Two of the first people behind WhatsApp were born with a new private social network called HalloApp.
From Monday everyone can download the HalloApp and log in to Apple’s App Store and Google play on Android devices. There are many parallels between HalloApp and WhatsApp: the app is designed for group or individual chats with close friends and family, the only way to find people is to know their phone number, the messages are encrypted and there are no advertisements.
While other startups have tried over the years to build successful social networks for close friends (RIP path), the family tree of the two co-founders of HalloApp, Neeraj Arora and Michael Donohue, makes this particular effort remarkable. They both worked at WhatsApp before and after Facebook bought it for $ 22 billion. Arora was WhatsApp’s Chief Business Officer until 2018 and a key figure in negotiating the Facebook deal. And Donohue was WhatsApp’s technical director for almost nine years before leaving Facebook in 2019.
Both Arora and Donohue declined to be interviewed for this story because they wanted to avoid press attention so early in the app’s life. But they sat down for an interview with Christopher Lochhead recently Podcast “Follow Your Different”where Arora said, “I think the best way to grow is by creating an amazing product that people love to tell their friends and family about.”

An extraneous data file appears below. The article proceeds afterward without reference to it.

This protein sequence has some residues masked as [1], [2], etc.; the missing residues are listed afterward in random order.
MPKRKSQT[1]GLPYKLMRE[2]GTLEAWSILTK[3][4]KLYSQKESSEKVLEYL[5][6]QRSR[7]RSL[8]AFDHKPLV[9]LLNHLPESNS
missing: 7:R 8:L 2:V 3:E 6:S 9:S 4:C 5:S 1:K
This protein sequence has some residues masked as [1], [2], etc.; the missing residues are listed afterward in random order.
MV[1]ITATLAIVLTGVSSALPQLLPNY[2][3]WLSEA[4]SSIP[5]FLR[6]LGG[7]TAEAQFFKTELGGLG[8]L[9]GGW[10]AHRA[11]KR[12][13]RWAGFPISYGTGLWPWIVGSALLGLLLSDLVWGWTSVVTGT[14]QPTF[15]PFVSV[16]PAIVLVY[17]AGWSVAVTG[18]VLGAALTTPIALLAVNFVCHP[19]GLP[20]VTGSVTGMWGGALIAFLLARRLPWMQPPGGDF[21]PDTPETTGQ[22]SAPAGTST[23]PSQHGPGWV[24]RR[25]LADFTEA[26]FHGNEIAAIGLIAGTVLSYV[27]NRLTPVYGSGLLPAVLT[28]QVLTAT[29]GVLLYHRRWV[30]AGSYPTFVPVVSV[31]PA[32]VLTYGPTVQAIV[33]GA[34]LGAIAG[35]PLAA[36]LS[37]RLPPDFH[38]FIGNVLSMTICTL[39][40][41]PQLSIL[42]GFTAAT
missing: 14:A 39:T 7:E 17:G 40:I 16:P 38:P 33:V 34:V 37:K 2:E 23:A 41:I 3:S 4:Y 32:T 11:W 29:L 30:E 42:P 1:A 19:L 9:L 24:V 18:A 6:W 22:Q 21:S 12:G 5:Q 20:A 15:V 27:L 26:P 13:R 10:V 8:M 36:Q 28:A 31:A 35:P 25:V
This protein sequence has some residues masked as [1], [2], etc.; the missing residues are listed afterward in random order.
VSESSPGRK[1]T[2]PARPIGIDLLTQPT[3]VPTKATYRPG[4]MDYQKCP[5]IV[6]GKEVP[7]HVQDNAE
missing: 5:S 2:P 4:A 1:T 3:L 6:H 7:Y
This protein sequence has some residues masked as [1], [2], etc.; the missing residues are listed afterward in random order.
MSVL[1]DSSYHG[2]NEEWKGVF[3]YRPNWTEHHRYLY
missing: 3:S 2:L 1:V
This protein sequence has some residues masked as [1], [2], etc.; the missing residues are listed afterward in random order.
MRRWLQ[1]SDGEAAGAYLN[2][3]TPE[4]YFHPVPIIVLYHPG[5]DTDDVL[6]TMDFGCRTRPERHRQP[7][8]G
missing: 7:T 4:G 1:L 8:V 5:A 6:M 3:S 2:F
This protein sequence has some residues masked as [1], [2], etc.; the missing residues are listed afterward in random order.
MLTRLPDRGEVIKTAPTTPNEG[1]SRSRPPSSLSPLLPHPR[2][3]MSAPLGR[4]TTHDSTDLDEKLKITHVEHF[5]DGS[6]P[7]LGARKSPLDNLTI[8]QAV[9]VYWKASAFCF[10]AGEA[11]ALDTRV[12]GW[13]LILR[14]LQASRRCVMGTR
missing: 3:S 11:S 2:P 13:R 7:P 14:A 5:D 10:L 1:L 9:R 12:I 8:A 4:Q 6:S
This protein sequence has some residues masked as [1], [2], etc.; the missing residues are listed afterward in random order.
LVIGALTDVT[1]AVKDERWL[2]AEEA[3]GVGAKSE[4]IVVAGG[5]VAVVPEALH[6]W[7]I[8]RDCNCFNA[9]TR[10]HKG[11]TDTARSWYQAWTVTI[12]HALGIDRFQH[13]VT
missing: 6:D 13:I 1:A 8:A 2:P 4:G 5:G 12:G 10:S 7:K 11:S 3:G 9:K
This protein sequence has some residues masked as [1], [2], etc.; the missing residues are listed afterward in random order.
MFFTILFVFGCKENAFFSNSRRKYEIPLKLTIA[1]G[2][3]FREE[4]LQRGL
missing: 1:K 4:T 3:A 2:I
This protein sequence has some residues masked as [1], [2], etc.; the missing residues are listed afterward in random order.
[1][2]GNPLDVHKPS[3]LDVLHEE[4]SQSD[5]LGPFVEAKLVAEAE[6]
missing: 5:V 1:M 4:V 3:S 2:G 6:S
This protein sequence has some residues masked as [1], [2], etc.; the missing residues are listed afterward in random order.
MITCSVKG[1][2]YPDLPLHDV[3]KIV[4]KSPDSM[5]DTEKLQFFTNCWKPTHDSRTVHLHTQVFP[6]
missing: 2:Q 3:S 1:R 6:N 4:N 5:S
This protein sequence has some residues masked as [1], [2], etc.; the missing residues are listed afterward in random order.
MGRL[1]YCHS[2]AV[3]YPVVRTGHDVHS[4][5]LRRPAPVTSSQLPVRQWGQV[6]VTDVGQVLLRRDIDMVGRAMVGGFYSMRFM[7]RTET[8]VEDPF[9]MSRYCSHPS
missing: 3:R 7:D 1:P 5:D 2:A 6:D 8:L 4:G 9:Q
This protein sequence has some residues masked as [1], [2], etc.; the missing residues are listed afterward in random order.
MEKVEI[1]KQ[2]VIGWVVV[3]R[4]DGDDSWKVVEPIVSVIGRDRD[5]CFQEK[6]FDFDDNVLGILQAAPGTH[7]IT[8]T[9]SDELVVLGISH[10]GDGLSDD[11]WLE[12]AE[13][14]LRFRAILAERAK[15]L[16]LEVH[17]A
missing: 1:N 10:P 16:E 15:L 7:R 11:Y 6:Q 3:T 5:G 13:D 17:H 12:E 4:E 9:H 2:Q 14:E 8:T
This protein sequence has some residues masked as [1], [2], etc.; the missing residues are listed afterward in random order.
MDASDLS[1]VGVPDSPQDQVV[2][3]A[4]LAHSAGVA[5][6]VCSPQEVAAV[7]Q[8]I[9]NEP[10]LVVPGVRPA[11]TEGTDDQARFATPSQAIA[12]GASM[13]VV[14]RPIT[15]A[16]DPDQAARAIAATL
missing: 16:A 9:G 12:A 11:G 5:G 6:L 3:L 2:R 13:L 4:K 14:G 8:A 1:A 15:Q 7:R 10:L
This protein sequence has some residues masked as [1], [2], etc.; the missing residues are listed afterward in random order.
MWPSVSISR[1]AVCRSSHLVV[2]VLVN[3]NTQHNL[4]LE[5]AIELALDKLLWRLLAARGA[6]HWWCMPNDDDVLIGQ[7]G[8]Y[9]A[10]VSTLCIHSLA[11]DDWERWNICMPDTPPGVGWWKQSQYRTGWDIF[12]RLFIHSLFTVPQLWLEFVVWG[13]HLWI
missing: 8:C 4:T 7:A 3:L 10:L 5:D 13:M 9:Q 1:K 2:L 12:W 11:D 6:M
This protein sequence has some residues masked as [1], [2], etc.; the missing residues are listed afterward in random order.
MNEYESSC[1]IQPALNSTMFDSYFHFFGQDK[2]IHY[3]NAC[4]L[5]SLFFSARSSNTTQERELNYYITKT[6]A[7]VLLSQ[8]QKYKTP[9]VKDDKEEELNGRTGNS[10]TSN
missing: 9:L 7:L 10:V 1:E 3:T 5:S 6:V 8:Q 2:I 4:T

HalloApp is divided into four main tabs – a home feed of posts from your friends, group chats, individual chats, and settings – and its overall aesthetic is very minimal. There are no algorithms for sorting posts or group chats.
Arora laid out the philosophy behind HalloApp in a company blog post on Monday in which it is the antidote to traditional, engagement-driven social media or the “21st century cigarette”.
“Imagine if your friends on the Internet were your real friends,” he wrote. “Imagine if your feed wasn’t filled with people and posts that you don’t care about. Imagine scrolling through meaningful moments and seeing what you want to see – not what the algorithm wanted you to see. Imagine not being treated like a product. “
While the blog post doesn’t specifically name Facebook, it’s no secret that WhatsApp’s two co-founders, Jan Koum and Brian Acton, left Facebook because of disagreements over plans to monetize WhatsApp with ads. Acton, now funding the encrypted messaging app Signal, famously tweeted “#deletefacebook” at the height of the Cambridge Analytica scandal. WhatsApp still doesn’t have ads, but Facebook recently made a foray to get businesses to sell goods and interact with customers through the app.
Finally, HalloApp plans to bill users for features with a subscription to mimic WhatsApp’s original monetization before Facebook bought it. Right now, the 12-person company is running out of an undisclosed amount of money that the co-founders have raised from investors.